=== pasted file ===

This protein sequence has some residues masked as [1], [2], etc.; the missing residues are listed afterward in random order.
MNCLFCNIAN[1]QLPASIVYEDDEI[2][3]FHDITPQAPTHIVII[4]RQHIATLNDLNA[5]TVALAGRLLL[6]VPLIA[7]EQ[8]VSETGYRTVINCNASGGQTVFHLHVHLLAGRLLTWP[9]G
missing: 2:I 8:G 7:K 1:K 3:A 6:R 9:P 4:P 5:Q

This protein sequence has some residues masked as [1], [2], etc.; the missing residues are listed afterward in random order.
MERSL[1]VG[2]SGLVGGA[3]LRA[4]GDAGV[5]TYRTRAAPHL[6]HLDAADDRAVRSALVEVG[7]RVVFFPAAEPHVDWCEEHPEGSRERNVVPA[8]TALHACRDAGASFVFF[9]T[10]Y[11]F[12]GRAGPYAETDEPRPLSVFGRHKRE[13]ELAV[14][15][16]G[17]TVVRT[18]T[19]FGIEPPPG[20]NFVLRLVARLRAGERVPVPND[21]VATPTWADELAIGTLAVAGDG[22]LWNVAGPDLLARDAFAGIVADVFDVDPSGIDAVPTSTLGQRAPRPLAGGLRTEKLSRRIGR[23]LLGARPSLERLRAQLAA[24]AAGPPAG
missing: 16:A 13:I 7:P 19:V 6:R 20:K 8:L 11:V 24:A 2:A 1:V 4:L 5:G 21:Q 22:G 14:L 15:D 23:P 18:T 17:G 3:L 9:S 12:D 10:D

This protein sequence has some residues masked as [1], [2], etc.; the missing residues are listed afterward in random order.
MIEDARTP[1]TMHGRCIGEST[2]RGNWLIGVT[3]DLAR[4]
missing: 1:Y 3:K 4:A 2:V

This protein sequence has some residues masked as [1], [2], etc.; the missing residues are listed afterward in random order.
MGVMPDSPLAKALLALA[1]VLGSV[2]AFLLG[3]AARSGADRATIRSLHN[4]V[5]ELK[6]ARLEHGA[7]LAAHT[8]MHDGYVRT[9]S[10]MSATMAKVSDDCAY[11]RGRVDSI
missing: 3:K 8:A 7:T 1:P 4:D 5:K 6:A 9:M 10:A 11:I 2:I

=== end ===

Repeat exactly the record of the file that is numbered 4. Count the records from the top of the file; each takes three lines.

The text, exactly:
This protein sequence has some residues masked as [1], [2], etc.; the missing residues are listed afterward in random order.
MGVMPDSPLAKALLALA[1]VLGSV[2]AFLLG[3]AARSGADRATIRSLHN[4]V[5]ELK[6]ARLEHGA[7]LAAHT[8]MHDGYVRT[9]S[10]MSATMAKVSDDCAY[11]RGRVDSI
missing: 3:K 8:A 7:T 1:P 4:D 5:K 6:A 9:M 10:A 11:I 2:I